Whereas the ridiculous fiction of SITC made it a fluffy confection that every once in a while would lead to a wee touch of self affirmation–case in point: Carrie’s 35th birthday episode where she realizes that she can stand on her own even when no one shows up to her party–Girls seems obsessed with zeitgeist but flounders when attempting to put its finger on the pulse. It’s my contention that Ms. Dunham (or, more properly, Girls) is not particularly interested in what’s happening now. As out of touch as the show is with the reality of life in New York (see the million complaints about the lack of diversity on the show), it’s also bereft of any discussions that connect to what might be referred to as zeitgeist.

Of course it’s popular–everyone wants to know what folks from the 18-35 demographic think. The world (as demonstrated by the obsession with youth in advertising) is obsessed with this particular age range. But I don’t know anything really about what these characters believe, care about, love or hate. Everything is a clever line, a funny moment, a nude wander around the apartment. Sure, I love that a woman who looks more like me than like Bar Refaeli is showcased on tv being comfortably naked, but that seems to be the most interesting thing about the show. I want more than a fleeting reference to Glass-Steagall. I want to know that there are more songs that can function as cultural touchstones than those from my 20s. I agree that Girls doesn’t necessarily have to be an accurate portrayal, I just wish it wasn’t so depressing.

p.s. photo is of me–in my 20s.

p.p.s. In terms of 90s throwbacks, I can’t believe I forgot about “It’s a Shame About Ray”. That, combined with the “Jame” character from Jazzhate, is such a Sassy magazine reference that it’s painful.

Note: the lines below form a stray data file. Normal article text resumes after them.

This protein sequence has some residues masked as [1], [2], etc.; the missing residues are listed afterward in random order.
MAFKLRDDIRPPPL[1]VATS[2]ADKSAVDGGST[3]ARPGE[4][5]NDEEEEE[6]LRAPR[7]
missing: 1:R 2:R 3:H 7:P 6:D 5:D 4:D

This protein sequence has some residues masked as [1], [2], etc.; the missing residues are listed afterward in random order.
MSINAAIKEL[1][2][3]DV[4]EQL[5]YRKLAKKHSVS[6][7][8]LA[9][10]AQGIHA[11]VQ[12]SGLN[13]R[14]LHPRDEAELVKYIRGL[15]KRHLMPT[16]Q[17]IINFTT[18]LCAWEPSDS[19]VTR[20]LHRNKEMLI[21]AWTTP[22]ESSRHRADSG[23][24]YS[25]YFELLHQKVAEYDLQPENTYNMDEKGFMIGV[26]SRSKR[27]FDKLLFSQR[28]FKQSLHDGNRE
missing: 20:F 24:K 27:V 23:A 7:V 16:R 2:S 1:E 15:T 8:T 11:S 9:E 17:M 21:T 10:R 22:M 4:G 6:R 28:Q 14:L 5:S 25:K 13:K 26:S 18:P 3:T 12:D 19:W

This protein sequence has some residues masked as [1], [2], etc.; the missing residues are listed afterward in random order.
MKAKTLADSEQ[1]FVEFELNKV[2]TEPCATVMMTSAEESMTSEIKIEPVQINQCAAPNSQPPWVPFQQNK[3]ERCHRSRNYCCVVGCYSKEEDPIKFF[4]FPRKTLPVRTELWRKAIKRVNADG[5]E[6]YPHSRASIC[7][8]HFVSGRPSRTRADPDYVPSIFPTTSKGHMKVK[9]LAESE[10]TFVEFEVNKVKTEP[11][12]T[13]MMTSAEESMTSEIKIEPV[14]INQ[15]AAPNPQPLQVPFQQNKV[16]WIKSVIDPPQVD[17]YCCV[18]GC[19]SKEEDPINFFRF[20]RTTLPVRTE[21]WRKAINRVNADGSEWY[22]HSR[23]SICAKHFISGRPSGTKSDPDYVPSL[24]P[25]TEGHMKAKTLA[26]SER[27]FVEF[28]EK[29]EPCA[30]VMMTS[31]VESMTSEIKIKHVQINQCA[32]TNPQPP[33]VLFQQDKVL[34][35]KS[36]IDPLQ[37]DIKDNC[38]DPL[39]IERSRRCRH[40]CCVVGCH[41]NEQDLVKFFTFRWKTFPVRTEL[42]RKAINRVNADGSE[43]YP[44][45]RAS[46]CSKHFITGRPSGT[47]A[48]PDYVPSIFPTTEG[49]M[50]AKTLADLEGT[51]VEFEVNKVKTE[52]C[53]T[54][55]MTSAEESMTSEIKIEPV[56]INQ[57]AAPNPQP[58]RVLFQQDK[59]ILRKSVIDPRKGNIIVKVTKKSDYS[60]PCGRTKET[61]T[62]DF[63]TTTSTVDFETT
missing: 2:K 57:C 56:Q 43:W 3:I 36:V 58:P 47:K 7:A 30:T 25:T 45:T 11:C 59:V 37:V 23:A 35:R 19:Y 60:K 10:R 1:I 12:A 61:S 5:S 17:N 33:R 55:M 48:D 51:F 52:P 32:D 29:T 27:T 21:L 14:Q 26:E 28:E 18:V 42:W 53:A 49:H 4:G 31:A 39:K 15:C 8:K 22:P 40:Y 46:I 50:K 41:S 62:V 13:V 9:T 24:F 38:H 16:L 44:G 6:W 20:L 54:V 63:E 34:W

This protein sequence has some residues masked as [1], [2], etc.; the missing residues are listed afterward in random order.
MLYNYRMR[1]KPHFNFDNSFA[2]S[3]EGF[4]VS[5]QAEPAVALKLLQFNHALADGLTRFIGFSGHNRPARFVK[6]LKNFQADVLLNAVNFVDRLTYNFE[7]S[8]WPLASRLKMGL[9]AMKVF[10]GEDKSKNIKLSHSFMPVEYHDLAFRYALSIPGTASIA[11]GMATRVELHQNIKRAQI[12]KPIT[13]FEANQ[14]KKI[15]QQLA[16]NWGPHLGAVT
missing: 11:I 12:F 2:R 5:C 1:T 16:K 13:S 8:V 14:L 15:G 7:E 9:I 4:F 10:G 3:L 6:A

10 minute sorrel chutney…

I have piles of things to do, and this makes me think of things to cook. In the past, while procrastinating, I would make some elaborate dish. But, in 2013, I have clearly grown and matured. I’m still cooking, but I’m trying to limit the time. Hence, 10 minute sorrel chutney. Perhaps a blog post is overdoing it, but sorrel is so pretty that I had to take photos. It’s used in Jamaica to make a drink with sugar and ginger (and sometimes rum) at Christmas time. I, personally, slightly prefer Senegalese bissap, which is made the same way as Jamaican sorrel–by boiling the sorrel in water–but instead of ginger, it’s vanilla and rose water. Sorrel, for those that don’t know, comes from the Hibiscus plant–it’s the fleshy bit that is left over once the petals of the flower fall off.

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So I bought a half pound of sorrel at the market and just washed it thoroughly, tossing out any browned and dried bits. This is a simple chutney, so I grabbed onion, scotch bonnet pepper and ginger.

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I diced the onion and tossed it in a deep stockpot with some coconut oil, cooking it just until soft, and then I added a bit of chopped ginger and scotch bonnet. At the last minute I realized that garlic would be a good idea, so that got thrown in the pan too.